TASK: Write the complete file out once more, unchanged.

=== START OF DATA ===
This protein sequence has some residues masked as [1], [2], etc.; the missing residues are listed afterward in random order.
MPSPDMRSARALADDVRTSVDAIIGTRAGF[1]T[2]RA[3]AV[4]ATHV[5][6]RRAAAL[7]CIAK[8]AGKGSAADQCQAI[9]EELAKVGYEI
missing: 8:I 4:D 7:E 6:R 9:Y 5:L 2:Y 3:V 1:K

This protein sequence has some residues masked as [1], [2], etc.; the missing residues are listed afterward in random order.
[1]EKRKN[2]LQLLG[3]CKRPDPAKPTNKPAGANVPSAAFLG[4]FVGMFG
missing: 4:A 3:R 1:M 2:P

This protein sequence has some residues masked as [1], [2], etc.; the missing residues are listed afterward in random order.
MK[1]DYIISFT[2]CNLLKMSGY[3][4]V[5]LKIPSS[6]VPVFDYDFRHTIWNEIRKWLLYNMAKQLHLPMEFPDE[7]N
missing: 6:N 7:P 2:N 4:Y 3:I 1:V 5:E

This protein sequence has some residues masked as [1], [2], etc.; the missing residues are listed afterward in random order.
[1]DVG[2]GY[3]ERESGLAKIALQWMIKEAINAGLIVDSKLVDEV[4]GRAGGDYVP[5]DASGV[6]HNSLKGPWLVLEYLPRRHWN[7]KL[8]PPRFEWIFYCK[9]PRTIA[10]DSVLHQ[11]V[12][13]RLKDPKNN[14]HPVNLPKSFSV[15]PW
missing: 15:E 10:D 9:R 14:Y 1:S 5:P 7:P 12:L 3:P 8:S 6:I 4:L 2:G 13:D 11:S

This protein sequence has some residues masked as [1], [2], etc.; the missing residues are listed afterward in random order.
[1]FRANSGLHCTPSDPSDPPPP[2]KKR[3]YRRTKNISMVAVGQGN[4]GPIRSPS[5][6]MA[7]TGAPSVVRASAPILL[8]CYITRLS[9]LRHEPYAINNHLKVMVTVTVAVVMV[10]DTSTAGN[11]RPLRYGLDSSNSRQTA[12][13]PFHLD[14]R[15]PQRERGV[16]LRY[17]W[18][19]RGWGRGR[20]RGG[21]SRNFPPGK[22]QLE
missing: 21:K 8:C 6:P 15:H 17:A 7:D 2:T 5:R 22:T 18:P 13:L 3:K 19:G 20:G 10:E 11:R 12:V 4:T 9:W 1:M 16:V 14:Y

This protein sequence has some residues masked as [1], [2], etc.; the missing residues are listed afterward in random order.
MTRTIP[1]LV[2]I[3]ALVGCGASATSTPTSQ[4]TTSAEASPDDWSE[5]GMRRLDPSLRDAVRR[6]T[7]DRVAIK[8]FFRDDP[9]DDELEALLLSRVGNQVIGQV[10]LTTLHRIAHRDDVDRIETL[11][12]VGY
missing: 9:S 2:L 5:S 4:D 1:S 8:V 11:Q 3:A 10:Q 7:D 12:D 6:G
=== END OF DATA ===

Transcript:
This protein sequence has some residues masked as [1], [2], etc.; the missing residues are listed afterward in random order.
MPSPDMRSARALADDVRTSVDAIIGTRAGF[1]T[2]RA[3]AV[4]ATHV[5][6]RRAAAL[7]CIAK[8]AGKGSAADQCQAI[9]EELAKVGYEI
missing: 8:I 4:D 7:E 6:R 9:Y 5:L 2:Y 3:V 1:K

This protein sequence has some residues masked as [1], [2], etc.; the missing residues are listed afterward in random order.
[1]EKRKN[2]LQLLG[3]CKRPDPAKPTNKPAGANVPSAAFLG[4]FVGMFG
missing: 4:A 3:R 1:M 2:P

This protein sequence has some residues masked as [1], [2], etc.; the missing residues are listed afterward in random order.
MK[1]DYIISFT[2]CNLLKMSGY[3][4]V[5]LKIPSS[6]VPVFDYDFRHTIWNEIRKWLLYNMAKQLHLPMEFPDE[7]N
missing: 6:N 7:P 2:N 4:Y 3:I 1:V 5:E

This protein sequence has some residues masked as [1], [2], etc.; the missing residues are listed afterward in random order.
[1]DVG[2]GY[3]ERESGLAKIALQWMIKEAINAGLIVDSKLVDEV[4]GRAGGDYVP[5]DASGV[6]HNSLKGPWLVLEYLPRRHWN[7]KL[8]PPRFEWIFYCK[9]PRTIA[10]DSVLHQ[11]V[12][13]RLKDPKNN[14]HPVNLPKSFSV[15]PW
missing: 15:E 10:D 9:R 14:Y 1:S 5:P 7:P 12:L 3:P 8:S 6:I 4:L 2:G 13:D 11:S

This protein sequence has some residues masked as [1], [2], etc.; the missing residues are listed afterward in random order.
[1]FRANSGLHCTPSDPSDPPPP[2]KKR[3]YRRTKNISMVAVGQGN[4]GPIRSPS[5][6]MA[7]TGAPSVVRASAPILL[8]CYITRLS[9]LRHEPYAINNHLKVMVTVTVAVVMV[10]DTSTAGN[11]RPLRYGLDSSNSRQTA[12][13]PFHLD[14]R[15]PQRERGV[16]LRY[17]W[18][19]RGWGRGR[20]RGG[21]SRNFPPGK[22]QLE
missing: 21:K 8:C 6:P 15:H 17:A 7:D 2:T 5:R 22:T 18:P 13:L 3:K 19:G 20:G 10:E 11:R 12:V 4:T 9:W 1:M 16:V 14:Y

This protein sequence has some residues masked as [1], [2], etc.; the missing residues are listed afterward in random order.
MTRTIP[1]LV[2]I[3]ALVGCGASATSTPTSQ[4]TTSAEASPDDWSE[5]GMRRLDPSLRDAVRR[6]T[7]DRVAIK[8]FFRDDP[9]DDELEALLLSRVGNQVIGQV[10]LTTLHRIAHRDDVDRIETL[11][12]VGY
missing: 9:S 2:L 5:S 4:D 1:S 8:V 11:Q 3:A 10:Q 7:D 12:D 6:G